Berlin boasts an amazing number and diversity of mutually cultivated space that are used as common or joint land: intercultural gardens, community gardens, self-harvest gardens, guerrilla gardens, school gardens, rooftop gardens and – the smallest of them all – planted tree bases. They pose and answer key questions relating to urban society, in particular with respect to social, cultural and biological diversity, participative urban design, city ecology, supply and consumption, education, movement, nutrition and health, solidarity, integration and civic engagement.
The goal is to establish joint and garden-oriented use of free space in the city and to network the movement on all levels – with administrative and political authorities, as well. The Allmende-Kontor, which is being developed in an ecological manner, will provide advice to activists from the community garden scene and support for new and existing garden initiatives.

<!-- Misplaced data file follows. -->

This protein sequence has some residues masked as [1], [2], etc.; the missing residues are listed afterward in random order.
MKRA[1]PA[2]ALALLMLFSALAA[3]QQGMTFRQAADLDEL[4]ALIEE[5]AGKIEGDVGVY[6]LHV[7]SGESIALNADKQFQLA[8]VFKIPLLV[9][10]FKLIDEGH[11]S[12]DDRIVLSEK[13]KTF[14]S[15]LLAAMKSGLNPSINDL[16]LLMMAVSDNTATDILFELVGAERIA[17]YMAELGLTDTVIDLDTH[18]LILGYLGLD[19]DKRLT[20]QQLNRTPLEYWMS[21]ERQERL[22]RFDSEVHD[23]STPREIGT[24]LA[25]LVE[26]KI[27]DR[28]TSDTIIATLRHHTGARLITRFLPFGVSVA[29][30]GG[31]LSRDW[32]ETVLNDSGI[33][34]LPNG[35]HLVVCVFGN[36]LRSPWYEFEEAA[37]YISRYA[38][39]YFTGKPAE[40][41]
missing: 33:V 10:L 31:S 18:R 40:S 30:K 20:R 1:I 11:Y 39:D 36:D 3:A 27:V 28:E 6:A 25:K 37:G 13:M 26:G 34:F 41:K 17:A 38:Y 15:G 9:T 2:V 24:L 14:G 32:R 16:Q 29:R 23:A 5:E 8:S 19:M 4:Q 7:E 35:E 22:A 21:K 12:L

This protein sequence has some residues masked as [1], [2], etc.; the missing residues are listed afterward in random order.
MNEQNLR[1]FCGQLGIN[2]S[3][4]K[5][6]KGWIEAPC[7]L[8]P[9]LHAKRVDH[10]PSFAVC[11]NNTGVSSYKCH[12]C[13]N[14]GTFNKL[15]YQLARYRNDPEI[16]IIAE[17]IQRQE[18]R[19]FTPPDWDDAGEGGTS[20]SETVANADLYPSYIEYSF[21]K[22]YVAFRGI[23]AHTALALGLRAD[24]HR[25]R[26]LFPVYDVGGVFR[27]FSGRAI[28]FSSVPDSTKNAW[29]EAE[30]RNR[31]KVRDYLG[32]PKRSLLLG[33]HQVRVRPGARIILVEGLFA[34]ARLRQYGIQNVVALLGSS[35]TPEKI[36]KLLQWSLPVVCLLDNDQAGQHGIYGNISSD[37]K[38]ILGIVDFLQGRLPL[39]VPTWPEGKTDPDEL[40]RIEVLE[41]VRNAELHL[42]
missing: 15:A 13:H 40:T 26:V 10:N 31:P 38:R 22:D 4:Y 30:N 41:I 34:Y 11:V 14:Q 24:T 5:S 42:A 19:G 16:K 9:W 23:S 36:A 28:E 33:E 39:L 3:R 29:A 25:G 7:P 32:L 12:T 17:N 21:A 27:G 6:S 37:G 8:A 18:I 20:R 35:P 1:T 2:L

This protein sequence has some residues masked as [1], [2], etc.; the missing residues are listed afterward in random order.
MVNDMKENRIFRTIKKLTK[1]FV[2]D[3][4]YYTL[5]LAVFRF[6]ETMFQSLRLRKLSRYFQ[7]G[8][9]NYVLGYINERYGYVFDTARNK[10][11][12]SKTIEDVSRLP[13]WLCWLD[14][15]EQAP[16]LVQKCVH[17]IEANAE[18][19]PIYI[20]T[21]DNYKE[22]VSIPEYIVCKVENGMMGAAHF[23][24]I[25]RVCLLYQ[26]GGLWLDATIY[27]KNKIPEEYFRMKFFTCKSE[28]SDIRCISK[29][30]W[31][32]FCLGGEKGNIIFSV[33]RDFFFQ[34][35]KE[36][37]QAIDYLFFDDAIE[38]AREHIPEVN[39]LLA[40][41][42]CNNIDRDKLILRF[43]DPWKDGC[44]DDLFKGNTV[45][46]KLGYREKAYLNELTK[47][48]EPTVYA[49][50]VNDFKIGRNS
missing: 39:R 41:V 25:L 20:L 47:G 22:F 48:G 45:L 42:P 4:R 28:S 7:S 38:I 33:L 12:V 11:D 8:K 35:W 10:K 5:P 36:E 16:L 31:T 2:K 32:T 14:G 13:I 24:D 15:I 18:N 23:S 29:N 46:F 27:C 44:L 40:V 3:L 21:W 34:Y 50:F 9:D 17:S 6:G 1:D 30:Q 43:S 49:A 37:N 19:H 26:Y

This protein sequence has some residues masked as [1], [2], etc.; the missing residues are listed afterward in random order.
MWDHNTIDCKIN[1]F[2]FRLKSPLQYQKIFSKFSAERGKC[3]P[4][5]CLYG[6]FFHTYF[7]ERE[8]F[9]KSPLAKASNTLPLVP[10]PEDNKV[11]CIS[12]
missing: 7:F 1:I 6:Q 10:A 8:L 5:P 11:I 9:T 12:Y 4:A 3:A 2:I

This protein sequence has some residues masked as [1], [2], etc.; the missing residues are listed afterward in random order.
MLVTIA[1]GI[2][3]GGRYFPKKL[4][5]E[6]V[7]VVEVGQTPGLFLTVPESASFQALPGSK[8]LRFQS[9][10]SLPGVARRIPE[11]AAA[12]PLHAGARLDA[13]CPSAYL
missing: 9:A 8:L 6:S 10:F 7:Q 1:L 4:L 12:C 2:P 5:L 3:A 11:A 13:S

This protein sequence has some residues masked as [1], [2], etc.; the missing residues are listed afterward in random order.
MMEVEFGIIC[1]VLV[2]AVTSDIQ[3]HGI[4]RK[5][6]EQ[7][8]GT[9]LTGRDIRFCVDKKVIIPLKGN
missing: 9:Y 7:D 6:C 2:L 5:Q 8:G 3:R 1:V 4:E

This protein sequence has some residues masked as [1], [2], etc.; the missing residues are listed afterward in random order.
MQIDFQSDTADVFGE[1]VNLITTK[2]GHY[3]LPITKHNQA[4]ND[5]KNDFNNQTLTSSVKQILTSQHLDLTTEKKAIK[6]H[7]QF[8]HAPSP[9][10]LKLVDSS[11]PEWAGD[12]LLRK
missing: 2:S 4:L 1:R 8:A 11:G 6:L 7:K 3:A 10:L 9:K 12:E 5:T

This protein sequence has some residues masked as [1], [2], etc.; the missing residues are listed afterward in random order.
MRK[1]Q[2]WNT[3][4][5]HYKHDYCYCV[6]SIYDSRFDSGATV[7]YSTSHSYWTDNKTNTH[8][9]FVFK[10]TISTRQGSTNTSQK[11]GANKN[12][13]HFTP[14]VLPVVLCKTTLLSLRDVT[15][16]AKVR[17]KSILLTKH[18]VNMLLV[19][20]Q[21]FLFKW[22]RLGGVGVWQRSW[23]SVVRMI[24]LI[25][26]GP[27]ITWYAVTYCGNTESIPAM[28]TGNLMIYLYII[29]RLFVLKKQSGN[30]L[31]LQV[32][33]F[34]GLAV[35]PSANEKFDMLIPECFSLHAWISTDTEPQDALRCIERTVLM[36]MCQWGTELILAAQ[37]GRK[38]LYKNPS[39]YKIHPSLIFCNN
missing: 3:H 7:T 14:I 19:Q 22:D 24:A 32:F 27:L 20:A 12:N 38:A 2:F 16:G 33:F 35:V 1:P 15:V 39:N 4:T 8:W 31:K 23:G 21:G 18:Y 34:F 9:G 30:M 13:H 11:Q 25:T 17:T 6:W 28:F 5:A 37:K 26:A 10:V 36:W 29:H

A community-developed garden open to the public will grow – literally – around the Kontor and serve to showcase the potential beauty and diversity of urban gardening.
A pool of resources relating to the borrowing of equipment will also be set up. And, as a contribution to biodiversity, the first Berlin seed bank – originating from community gardens – will emerge. This seed bank will preserve and, to a certain extent, flow back into the garden via exchange. The Allmende-Kontor at Tempelhofer Freiheit, in direct vicinity of the Neukölln neighbourhood, will be developed for everyone interested in getting involved with gardening at Tempelhofer Freiheit and in the entire city.
What’s amazing is that the gardens are open to the public and all ages go there to sit, talk, play the guitar, drink beer etc. You’ll see a woman pulling weeds in a gardening smock next to three club kids sharing a bottle of wine next to an older couple, on a bench, watching the sun set.
No one does wild, overgrown, rough-and-ready city gardens like they do in Berlin.
Words and slideshow images by Claire Cottrell